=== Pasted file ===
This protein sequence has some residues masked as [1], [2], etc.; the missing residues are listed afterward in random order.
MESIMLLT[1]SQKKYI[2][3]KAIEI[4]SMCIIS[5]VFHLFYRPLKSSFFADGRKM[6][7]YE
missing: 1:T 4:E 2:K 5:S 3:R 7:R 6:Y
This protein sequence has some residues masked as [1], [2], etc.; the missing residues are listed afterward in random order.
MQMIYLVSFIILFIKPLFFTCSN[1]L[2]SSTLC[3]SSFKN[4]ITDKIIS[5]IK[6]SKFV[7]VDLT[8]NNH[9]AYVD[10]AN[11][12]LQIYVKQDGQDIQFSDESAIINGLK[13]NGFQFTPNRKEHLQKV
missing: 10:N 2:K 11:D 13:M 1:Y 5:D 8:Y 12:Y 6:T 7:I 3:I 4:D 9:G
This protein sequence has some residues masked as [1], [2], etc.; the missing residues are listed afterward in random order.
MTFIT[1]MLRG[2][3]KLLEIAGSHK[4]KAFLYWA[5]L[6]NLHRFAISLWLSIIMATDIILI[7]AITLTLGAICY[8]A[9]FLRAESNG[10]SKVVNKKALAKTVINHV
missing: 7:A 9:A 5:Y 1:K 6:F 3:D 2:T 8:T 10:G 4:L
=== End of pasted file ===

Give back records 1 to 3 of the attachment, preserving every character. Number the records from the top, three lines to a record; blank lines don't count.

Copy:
This protein sequence has some residues masked as [1], [2], etc.; the missing residues are listed afterward in random order.
MESIMLLT[1]SQKKYI[2][3]KAIEI[4]SMCIIS[5]VFHLFYRPLKSSFFADGRKM[6][7]YE
missing: 1:T 4:E 2:K 5:S 3:R 7:R 6:Y
This protein sequence has some residues masked as [1], [2], etc.; the missing residues are listed afterward in random order.
MQMIYLVSFIILFIKPLFFTCSN[1]L[2]SSTLC[3]SSFKN[4]ITDKIIS[5]IK[6]SKFV[7]VDLT[8]NNH[9]AYVD[10]AN[11][12]LQIYVKQDGQDIQFSDESAIINGLK[13]NGFQFTPNRKEHLQKV
missing: 10:N 2:K 11:D 13:M 1:Y 5:D 8:Y 12:Y 6:T 7:I 3:I 4:D 9:G
This protein sequence has some residues masked as [1], [2], etc.; the missing residues are listed afterward in random order.
MTFIT[1]MLRG[2][3]KLLEIAGSHK[4]KAFLYWA[5]L[6]NLHRFAISLWLSIIMATDIILI[7]AITLTLGAICY[8]A[9]FLRAESNG[10]SKVVNKKALAKTVINHV
missing: 7:A 9:A 5:Y 1:K 6:F 3:D 2:T 8:T 10:G 4:L